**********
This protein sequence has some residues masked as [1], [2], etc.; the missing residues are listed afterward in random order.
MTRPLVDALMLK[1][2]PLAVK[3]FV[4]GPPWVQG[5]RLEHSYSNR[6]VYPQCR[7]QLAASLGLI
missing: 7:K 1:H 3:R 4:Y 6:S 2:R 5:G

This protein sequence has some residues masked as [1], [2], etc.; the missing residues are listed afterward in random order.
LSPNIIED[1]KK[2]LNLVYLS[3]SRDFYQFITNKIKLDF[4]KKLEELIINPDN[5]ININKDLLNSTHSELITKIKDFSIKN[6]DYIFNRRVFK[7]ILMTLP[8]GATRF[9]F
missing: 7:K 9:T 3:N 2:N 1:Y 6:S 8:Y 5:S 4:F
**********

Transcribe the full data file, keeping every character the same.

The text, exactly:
This protein sequence has some residues masked as [1], [2], etc.; the missing residues are listed afterward in random order.
MTRPLVDALMLK[1][2]PLAVK[3]FV[4]GPPWVQG[5]RLEHSYSNR[6]VYPQCR[7]QLAASLGLI
missing: 7:K 1:H 3:R 4:Y 6:S 2:R 5:G

This protein sequence has some residues masked as [1], [2], etc.; the missing residues are listed afterward in random order.
LSPNIIED[1]KK[2]LNLVYLS[3]SRDFYQFITNKIKLDF[4]KKLEELIINPDN[5]ININKDLLNSTHSELITKIKDFSIKN[6]DYIFNRRVFK[7]ILMTLP[8]GATRF[9]F
missing: 7:K 9:T 3:N 2:N 1:Y 6:S 8:Y 5:S 4:F